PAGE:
One of the best parts of living in Montana is experiencing all the seasons – and yes, we include wintertime. However, as much as we may love the changes in weather, we definitely don’t want to feel those inside our homes.
If you’re building or looking to upgrade your heating system, you’ve likely found yourself wondering about radiant heat. At Marks Lumber, one of the most common questions we get about our circle sawn flooring is whether it can be installed with a radiant heat system. And while we would love to give you a simple yes or no answer, unfortunately, it is a little more complex than that. Here are a few things you may want to think about if you’re considering installing wood floors over a radiant heat system.
Can I Use Radiant Heat with Wood Floors?
Radiant heat generally isn’t recommended for wood flooring. Since wood is a natural, living material, it will contract and expand with changing temperatures and moisture levels. Because radiant heating is direct, dry heat, it can lead to a contraction of the board, resulting in cupping or warps. However, if you have your heart set on warm, cozy wood floors, it’s best to use your judgment and talk to the professionals about the best way to mix wood flooring and radiant heat.
Types of Radiant Heat
There are two main types of radiant floor heating that people typically consider: electric and hydronic. Electric radiant is more costly and generally less efficient than hydronic and, therefore, is often confined to one or two rooms in a home.
Hydronic, or hot water radiant, is a much more cost-effective way to heat an entire home. Hot water heating is usually installed in grids on top of the concrete or subfloor; however, it can also be embedded into poured concrete if you’re building a new home.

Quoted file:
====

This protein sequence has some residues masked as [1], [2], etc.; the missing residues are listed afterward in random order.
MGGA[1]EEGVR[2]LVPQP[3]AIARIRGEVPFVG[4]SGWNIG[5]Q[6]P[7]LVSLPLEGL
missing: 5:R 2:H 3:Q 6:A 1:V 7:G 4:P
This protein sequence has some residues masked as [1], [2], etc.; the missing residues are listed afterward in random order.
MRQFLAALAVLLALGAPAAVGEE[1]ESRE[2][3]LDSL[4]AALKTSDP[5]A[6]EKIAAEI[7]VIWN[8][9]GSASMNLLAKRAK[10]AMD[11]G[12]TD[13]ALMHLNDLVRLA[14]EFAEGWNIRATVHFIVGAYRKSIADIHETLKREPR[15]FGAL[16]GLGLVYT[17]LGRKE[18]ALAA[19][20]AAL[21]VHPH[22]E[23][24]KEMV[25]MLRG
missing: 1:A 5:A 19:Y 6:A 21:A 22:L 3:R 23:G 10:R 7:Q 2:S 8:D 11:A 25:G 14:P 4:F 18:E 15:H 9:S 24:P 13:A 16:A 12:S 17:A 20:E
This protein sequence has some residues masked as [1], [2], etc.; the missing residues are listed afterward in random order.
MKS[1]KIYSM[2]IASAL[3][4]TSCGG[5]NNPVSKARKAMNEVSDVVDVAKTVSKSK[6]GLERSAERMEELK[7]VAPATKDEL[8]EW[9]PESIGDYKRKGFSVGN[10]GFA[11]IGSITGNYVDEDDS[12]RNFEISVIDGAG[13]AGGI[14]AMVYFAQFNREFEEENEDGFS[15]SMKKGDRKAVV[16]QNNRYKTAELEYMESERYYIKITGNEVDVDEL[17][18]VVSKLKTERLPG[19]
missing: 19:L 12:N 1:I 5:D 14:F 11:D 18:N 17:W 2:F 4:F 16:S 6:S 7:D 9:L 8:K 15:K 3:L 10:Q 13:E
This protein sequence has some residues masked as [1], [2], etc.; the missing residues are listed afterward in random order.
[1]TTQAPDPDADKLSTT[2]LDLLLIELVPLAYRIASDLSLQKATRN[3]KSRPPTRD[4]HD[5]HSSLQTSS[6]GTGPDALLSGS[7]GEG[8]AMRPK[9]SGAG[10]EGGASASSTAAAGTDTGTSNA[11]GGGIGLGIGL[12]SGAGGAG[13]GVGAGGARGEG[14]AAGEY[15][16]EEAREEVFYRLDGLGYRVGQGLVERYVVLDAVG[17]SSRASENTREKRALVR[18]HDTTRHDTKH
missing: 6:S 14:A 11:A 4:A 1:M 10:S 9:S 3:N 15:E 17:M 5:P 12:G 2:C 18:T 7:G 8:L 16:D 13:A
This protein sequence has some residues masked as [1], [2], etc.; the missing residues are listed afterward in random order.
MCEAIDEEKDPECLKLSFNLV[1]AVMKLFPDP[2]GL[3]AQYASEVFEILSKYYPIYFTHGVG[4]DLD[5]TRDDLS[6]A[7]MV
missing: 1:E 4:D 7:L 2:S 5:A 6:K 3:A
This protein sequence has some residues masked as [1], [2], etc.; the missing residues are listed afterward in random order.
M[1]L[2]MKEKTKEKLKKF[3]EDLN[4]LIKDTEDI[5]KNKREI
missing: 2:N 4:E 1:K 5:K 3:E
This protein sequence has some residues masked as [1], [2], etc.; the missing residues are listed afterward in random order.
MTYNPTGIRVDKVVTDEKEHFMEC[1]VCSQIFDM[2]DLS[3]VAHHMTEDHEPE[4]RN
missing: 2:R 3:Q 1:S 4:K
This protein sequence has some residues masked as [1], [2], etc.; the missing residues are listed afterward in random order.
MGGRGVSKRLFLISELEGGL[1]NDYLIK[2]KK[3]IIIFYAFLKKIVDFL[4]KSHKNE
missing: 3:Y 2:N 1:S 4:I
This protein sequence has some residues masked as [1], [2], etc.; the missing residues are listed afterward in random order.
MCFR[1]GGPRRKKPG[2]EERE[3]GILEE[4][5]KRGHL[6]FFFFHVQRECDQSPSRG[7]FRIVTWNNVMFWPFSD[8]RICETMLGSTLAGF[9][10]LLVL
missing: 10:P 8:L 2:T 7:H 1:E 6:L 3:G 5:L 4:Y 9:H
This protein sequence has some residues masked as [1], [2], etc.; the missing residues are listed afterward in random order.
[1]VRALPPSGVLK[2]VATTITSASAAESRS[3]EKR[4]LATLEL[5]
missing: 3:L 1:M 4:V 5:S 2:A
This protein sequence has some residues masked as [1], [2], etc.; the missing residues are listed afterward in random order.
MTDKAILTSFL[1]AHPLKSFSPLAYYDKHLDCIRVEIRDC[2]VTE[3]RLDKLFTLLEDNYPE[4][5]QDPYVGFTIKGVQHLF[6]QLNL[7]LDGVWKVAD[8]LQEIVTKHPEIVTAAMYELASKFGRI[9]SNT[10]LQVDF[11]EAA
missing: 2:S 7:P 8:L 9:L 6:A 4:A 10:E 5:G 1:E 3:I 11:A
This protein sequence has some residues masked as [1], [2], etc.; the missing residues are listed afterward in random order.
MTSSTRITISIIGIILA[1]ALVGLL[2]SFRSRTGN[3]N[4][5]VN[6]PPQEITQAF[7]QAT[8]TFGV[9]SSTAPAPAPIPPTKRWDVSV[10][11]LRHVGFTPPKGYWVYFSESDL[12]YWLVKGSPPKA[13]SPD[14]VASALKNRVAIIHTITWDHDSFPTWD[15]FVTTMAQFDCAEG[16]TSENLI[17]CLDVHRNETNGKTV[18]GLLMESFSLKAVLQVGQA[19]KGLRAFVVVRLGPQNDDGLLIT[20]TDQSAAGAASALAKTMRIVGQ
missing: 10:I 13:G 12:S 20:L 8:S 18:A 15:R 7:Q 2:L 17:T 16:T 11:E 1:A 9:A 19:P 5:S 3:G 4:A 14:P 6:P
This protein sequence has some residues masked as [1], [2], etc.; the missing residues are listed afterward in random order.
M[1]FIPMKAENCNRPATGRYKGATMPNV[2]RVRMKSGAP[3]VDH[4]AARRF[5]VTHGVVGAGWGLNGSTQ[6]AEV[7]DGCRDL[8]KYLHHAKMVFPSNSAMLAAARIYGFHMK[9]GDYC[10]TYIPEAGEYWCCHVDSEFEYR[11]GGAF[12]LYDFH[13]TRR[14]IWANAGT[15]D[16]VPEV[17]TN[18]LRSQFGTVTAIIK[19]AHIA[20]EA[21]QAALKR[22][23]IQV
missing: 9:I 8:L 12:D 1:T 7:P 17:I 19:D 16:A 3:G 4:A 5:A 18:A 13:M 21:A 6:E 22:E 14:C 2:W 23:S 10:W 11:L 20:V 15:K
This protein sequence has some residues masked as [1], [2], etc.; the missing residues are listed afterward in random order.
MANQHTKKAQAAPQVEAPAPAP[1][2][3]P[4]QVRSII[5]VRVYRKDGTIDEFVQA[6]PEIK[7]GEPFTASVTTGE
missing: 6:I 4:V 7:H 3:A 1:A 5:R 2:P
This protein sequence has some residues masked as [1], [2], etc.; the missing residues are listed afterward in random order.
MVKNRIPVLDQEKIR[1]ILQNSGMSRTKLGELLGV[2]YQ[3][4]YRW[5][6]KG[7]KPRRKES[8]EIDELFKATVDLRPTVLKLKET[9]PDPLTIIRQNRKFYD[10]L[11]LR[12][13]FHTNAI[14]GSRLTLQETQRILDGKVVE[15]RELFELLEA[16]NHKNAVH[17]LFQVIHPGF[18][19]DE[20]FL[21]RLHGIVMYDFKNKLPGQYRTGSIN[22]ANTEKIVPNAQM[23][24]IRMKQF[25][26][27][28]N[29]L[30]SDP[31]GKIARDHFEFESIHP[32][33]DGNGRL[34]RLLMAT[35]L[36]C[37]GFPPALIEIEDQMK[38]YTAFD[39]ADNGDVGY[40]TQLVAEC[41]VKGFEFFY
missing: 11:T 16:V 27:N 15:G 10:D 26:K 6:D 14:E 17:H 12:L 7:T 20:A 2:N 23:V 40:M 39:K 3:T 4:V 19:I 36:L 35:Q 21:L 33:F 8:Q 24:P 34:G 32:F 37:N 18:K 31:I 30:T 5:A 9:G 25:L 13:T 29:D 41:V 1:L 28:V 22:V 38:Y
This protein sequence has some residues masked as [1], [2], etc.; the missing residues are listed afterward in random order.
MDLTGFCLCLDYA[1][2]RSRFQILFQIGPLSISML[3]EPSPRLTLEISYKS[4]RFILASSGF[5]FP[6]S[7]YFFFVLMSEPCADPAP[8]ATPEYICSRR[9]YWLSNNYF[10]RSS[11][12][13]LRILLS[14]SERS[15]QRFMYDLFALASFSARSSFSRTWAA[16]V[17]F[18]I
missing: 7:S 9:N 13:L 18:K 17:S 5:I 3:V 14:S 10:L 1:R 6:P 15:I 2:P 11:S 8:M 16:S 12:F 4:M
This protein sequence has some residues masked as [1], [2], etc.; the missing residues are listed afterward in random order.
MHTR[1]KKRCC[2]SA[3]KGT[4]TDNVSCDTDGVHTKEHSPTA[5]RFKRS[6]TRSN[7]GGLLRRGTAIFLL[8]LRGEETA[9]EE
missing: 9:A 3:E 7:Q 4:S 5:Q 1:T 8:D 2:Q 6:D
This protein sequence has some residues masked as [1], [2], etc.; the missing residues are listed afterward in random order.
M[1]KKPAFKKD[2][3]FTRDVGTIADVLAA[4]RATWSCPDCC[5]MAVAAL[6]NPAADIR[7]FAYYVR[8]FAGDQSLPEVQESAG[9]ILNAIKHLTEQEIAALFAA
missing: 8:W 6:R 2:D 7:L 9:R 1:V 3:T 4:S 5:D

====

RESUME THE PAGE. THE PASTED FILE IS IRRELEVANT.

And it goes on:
As mentioned above, wood is a living, breathing material that will move and change throughout its lifecycle. This is one of the many things that makes wood so unique. However, it is also important to keep in mind when installing wood products. If you decide to use radiant heat and wood flooring, using a narrower plank can help lower the risk of excess movement. A narrow plank, such as a 4” width, is less likely to cup than something wider. Additionally, the more planks you need, the more seams you will have, which can help offset potential movement.
While you may feel confident installing flooring in general, you might want to consider hiring a professional if you’re installing over a radiant heat system. Because wood flooring should be nailed down into a subfloor, you could risk puncturing the tubing or electrical work below the subfloor. With that in mind, hiring a professional is the best way to ensure safe installation and avoid damaging your heating system.
Radiant floor heat can be an excellent addition to any home. However, if you plan to mix wood flooring with radiant heat, it is best to call a professional and discuss the best option for you. Contact Marks Lumber today and talk to our qualified sales team to learn more about using radiant heat with our circle sawn, Douglas fir flooring.